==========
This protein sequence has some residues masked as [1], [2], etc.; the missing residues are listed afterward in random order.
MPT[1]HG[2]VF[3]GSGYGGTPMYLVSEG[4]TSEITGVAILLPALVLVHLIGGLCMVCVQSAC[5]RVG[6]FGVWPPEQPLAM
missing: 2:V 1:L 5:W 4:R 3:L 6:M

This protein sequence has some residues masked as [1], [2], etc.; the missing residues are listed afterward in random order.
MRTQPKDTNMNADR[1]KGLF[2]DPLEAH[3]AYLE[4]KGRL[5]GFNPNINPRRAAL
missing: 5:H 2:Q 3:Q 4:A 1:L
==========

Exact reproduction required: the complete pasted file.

This protein sequence has some residues masked as [1], [2], etc.; the missing residues are listed afterward in random order.
MPT[1]HG[2]VF[3]GSGYGGTPMYLVSEG[4]TSEITGVAILLPALVLVHLIGGLCMVCVQSAC[5]RVG[6]FGVWPPEQPLAM
missing: 2:V 1:L 5:W 4:R 3:L 6:M

This protein sequence has some residues masked as [1], [2], etc.; the missing residues are listed afterward in random order.
MRTQPKDTNMNADR[1]KGLF[2]DPLEAH[3]AYLE[4]KGRL[5]GFNPNINPRRAAL
missing: 5:H 2:Q 3:Q 4:A 1:L